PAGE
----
Cross Roads Farm Visit

The Dirt Roads Network team has recently returned from a vision-building trip to Crossroads Farm in rural Hillsdale County, Michigan. Crossroads Farm is a cooperative rural youth ministry that ministers to hundreds of rural teens from multiple small communities in a central location each week. This vital ministry is successfully bringing the Gospel of Christ to hard-to-reach, off-the-beaten-path rural teens. The impact of this unique and effective regional approach to rural youth ministry is echoing throughout rural Michigan, and we pray it will soon echo throughout rural Kansas as well.

I first visited Crossroads Farm in October of 2018. As I mentioned in my article about that trip, the Crossroads Farm Founders Doug and Dawn Routledge and myself just clicked as we share similar hearts and visions for rural ministry. Before my visit was finished, we knew we needed to get our two teams together to see what God might have in store.

Dirt Roads Network Team Members Mark Adams, Kara Hulburt, Julia Pyle and I spent March 15-17 at Crossroads Farm for a preview weekend. We were there with people from northern Michigan and Ohio who are considering starting branches of Crossroads Farm in their respective areas. Crossroads Farm ideally wants to start branches out in the country, that are not associated with a particular church or school district. This allows each Crossroads Farm branch to be the youth ministry of several rural communities and churches in a cooperative way.

During our visit on Saturday, we met with the leaders and volunteers of Crossroads Farm. They walked us through the ministry’s very structured training and development plan. Their effective approach has been carefully crafted during the 20 years since Crossroads Farm was founded.

On Sunday morning we visited several rural churches that cooperate with Crossroads Farm and had lunch with the pastors afterwards. They were very positive about the relationship between their churches and Crossroads Farm and the partnership’s positive impact for Christ on rural teens.

On Sunday night we experienced a weekly Crossroads Farm event called Barnyard. It is open to any student in sixth through 12th grade. It takes place at The Shed, Crossroads Farm’s large metal barn headquarters in the middle of the country. More than 200 teens were in attendance that night. There were games, skits, live worship, a challenging sermon and small group discussions afterwards. We watched as more than 30 volunteers worked seamlessly together. It was a Spirit-filled and impactful evening. After the meeting we spent a few hours with the leaders hearing the amazing stories of how God had provided for the ministry over the years.

Our visit continued Monday as we joined the Crossroads Farm team leaders and students in their monthly Jericho Walk. The Jericho Walk involves 11 school districts. The students spend about 30 minutes walking the halls of the school praying. This is done early in the morning before the other students arrive. We watched as students and leaders prayed over their friends’ lockers, the gym and cafeteria. A few teachers even came out and prayed with some of the students. Crossroads Farm’s strong relationship with the local schools was on full display.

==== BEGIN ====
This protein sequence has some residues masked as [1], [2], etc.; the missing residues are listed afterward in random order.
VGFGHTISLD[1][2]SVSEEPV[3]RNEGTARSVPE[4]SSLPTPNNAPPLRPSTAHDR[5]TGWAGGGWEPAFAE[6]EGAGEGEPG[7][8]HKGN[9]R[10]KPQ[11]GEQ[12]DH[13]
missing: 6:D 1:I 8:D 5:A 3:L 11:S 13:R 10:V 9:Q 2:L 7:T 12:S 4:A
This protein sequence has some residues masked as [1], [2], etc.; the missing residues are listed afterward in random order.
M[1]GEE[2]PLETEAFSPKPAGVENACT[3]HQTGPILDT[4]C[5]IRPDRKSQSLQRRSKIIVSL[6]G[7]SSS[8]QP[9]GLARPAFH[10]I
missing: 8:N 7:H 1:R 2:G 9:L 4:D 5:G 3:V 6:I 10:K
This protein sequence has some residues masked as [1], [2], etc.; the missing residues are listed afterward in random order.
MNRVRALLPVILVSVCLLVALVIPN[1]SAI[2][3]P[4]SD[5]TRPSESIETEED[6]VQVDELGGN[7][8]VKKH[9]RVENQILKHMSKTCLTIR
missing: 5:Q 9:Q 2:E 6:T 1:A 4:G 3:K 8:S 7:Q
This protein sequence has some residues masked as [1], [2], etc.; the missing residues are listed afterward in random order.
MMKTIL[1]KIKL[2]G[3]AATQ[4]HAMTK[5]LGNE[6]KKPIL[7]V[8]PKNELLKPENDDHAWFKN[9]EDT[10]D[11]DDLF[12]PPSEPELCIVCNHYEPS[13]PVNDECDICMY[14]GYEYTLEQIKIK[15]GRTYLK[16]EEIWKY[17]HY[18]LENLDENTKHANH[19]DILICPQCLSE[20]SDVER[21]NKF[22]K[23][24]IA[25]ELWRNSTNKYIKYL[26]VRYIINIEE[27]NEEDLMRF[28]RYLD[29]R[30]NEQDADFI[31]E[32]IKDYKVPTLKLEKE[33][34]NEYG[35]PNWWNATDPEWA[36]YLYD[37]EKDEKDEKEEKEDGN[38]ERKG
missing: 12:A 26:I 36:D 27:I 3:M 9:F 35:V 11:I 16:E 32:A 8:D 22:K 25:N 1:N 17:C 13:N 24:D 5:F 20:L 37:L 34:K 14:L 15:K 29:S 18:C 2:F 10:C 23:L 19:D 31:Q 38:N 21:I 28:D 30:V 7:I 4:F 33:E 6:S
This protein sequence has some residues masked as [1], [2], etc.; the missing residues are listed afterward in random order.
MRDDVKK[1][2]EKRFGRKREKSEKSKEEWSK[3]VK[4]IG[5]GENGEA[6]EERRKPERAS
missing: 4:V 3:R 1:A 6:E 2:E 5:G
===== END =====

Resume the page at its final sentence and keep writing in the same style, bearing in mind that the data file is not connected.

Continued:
Lastly, we met back at the main Crossroads Farm location to hear from those who were raising their own financial support. The leaders shared that they consider themselves to be missionaries and raise their own funding in order to serve in the rural youth mission field. To put it mildly, we were very impressed with the leaders, volunteers and the entire weekend! These guys love rural teens passionately and effectively and we want to learn from them and partner with them.

In fact, we are praying about and discussing a specific partnership between Dirt Roads Network and Crossroads Farm. There are two distinct possibilities we are prayerfully considering. The first would be to start a branch of Crossroads Farm in the Lamont area. This Crossroads Farm branch would provide outreach to rural youth throughout Greenwood county and neighboring rural areas. The second option would be to start a Crossroads Farm branch around the Iola, Humboldt, Yates Center and Chanute area. This second option would be part of Dirt Roads Network’s idea for a team of people to plant several small churches at once—also known as a church planting cluster. In this scenario, Crossroads Farm would provide the youth ministry for the four new church plants and outreach to all rural youth in that region. 

We are requesting that each of you reading this update would join us in prayer for God’s direction. We feel him strongly leading us towards a Crossroads Farm partnership, and we want to fulfill His purpose in His chosen place. There is no doubt that rural southeast Kansas teens are slipping through the cracks and Dirt Roads Network wants to help stand in that gap with Crossroads Farm. Stay tuned to find out where God ultimately leads our partnership with Crossroads Farm.

Steven McVey